Saturday, 7 February 2009

5 Gifts for Your Green Sweetie


Okay, so Valentine's Day is kind of a sham holiday, but this year why not support a green company and make it mean something?
  1. Dark CHOCOLATE from Green & Black's Organic Chocolate
  2. Organic ROSES from your local flower shop
  3. Fairly traded JEWELRY from Ten Thousand Villages
  4. Send your love electronically with an e-CARD from Care2
  5. Make your sweetie an organic, locally sourced DINNER with farmer's market finds

Thursday, 5 February 2009

DIY #2: Beaded Bracelet

 

Like many of you, I have a lot of leftover beads from different crafts and projects. This bracelet is a fast and easy way to use up some of those beads and create a custom piece of jewelry.

You will need:

  • handful of beads
  • 1 jewelry closure
  • 120 cm of beading wire
To make the bracelet:
  1. Fold the wire in half and insert one side of the jewelry closure. You should now have two separate ends of the wire. 
  2. Thread one bead onto both ends of the wire (you can also use a cripping tool if you have one). 
  3. Next thread two beads onto each separate wire. 
  4. This step will form the middle decorative part of the bracelet. For mine, I used one plain bead, followed by a larger blue glass bead, and then another plain bead. Thread these 3 beads onto one wire. 
  5. Then take the other wire and thread it through the same 3 beads in the opposite direction (the wires should crisscross inside the beads). 
  6. Gently pull and tighten up all the wires. 
  7. Thread two beads onto each wire separately. 
  8. Continue with another 3 beads for the decorative part crisscrossing the wires. 
  9. Continue in this pattern until you reach the desired length. 
  10. Finish with the other end of the jewelry closure. 
I wanted an eclectic look for my bracelet, so for the middle bead I used different glass beads, but all in the same colour, blue.  I think this would be an excellent project using sea glass, but since people don't litter as much any more, it's practically impossible to find real blue sea glass (not that I'm complaining). 

I can't wait to show off my new bracelet this weekend!

Tuesday, 3 February 2009

Organic Tip #2: What is GMO?


Genetically Modified Organisms (GMOs) are plants and animals that have been Genetically Engineered (GE). GE'ing changes the genes and DNA of crops and animals by inserting foreign genes into different crops. For instance, in order to create a tomato that can withstand cold temperatures, scientists may select a gene from a cold water fish and insert this gene into the tomato's DNA. The result is a tomato that can grow in the winter. These crops are sometimes referred to as franken-food.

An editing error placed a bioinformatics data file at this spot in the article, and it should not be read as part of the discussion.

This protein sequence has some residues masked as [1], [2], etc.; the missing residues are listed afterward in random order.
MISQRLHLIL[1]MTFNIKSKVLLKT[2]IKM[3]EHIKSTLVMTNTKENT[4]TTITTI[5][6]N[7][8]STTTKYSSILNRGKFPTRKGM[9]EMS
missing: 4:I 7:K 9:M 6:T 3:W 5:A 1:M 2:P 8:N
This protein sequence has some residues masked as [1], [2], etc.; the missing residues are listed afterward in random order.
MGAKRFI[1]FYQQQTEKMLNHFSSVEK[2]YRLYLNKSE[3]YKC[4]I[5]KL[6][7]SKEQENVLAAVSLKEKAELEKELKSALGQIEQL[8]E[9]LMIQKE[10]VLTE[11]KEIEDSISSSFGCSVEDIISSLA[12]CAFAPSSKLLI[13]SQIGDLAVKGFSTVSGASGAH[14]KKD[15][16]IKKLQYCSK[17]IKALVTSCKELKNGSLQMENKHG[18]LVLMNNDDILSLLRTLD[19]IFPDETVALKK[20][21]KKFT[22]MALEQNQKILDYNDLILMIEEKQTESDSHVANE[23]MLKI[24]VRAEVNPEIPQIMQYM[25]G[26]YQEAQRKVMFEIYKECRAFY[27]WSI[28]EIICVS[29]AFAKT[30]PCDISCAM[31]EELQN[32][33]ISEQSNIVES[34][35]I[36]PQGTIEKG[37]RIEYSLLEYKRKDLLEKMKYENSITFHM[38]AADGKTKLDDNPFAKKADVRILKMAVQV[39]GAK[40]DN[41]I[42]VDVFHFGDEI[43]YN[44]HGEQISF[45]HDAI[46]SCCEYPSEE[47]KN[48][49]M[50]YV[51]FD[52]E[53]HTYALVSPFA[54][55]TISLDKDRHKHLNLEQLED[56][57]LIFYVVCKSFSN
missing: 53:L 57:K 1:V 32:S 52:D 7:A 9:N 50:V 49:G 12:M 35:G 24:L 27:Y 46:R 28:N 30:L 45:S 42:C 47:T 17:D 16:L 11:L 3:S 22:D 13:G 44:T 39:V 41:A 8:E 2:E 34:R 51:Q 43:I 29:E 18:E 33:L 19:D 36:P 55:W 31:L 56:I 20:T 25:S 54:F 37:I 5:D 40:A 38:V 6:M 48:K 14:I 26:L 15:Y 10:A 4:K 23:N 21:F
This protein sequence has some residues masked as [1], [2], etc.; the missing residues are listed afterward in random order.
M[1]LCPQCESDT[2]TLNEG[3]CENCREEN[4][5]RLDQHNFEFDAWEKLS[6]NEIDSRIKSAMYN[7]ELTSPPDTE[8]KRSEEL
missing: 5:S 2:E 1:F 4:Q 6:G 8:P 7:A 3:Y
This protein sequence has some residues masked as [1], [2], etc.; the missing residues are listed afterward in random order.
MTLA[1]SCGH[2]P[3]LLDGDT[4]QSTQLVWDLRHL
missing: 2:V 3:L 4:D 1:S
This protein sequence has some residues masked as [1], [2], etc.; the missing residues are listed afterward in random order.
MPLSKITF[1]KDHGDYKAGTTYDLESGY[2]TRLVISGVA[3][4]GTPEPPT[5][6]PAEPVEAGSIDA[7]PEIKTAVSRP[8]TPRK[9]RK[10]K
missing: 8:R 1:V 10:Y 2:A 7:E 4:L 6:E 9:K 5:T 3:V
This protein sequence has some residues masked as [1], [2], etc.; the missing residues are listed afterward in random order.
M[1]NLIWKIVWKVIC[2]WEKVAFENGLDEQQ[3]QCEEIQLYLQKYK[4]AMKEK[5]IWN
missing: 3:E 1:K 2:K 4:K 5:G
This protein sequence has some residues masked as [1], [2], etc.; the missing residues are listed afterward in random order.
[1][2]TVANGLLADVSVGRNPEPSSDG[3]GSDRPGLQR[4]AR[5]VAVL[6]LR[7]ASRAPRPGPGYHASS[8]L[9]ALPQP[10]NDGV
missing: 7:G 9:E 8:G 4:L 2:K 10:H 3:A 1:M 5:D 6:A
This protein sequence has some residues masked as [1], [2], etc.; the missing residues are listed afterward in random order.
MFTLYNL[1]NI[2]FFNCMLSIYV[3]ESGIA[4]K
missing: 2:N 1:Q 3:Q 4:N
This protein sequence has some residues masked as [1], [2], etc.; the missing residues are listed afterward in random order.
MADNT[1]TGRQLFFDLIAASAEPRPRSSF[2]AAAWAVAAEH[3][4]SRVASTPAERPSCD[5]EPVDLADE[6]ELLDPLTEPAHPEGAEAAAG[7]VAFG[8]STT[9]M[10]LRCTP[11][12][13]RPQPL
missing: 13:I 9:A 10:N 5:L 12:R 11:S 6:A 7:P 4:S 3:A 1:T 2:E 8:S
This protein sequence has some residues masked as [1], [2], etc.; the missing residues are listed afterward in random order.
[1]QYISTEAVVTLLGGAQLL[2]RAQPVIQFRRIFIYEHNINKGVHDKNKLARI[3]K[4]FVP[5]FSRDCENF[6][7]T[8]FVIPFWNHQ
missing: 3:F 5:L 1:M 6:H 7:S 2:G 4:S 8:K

Unfortunately, the long term effects of eating GM foods are unknown. There have been questions of the risks and stability of experimenting with the delicate nature of the food we eat and is supposed to nourish us. People with allergies are also at risk of reactions if they eat a seemingly harmless food that is spliced with DNA from their allergic source. GM processes requires much more research from impartial and unbiased sources.

Corn, soybeans, cotton and canola are currently the most common GM foods. If you read the labels of your favourite salad dressings, cereals and other prepackaged foods, you will find these four crops are more ubiquitous than you think. The concern is that in Canada there is a voluntary system for labelling food as GM, and the vast majority of companies that use GM products have opted not to label it as so. This means you may be ingesting GM products and not even be aware.

Getting scared yet? Well there's no need to be! In Canada, certified organic products CANNOT be genetically modified. So if you want to steer clear of GM food, eat organic. It's delicious, nutritious, better for the environment than conventionally grown food, and GMO free.

source: www.cog.ca

Sunday, 1 February 2009

International Development Week 2009


International Development week takes place each year on the first full week of February. It is intended to increase awareness of the world's most critical issues in international development, and educate people on how to become active global citizens. Here are a few stats:


  • Zimbabwe's cholera outbreak is one of the world's largest ever recorded. More than 60,000 people have been infected and more than 31,000 have died since August 2008.
  • Every 30 seconds a child dies from malaria. In Africa a child has on average 1.6-5.4 malaria induced fevers each year.
  • In 2007, there were more than 2 million people displaced in Darfur, Sudan.
  • Water scarcity affects 4 out of 10 people.
  • More than half a million women die every year from complications during pregnancy. The majority of these deaths could be prevented with quality health care before, during and after childbirth.
  • In 2002, nearly 11 million children died under the age of 5. Almost all of these deaths (98%) were in developing countries.
  • More than 70% of all cancer deaths occur in low and middle income countries.
  • Approximately 1 billion people are affected by neglected tropical diseases (NTDs), which are named so because they exist only in the poorest regions. Treatment for some NTDs costs as little as two cents USD.

source: http://www.who.int/en


To find an event near you search the Canadian International Development Agency's (CIDA) calendar of events.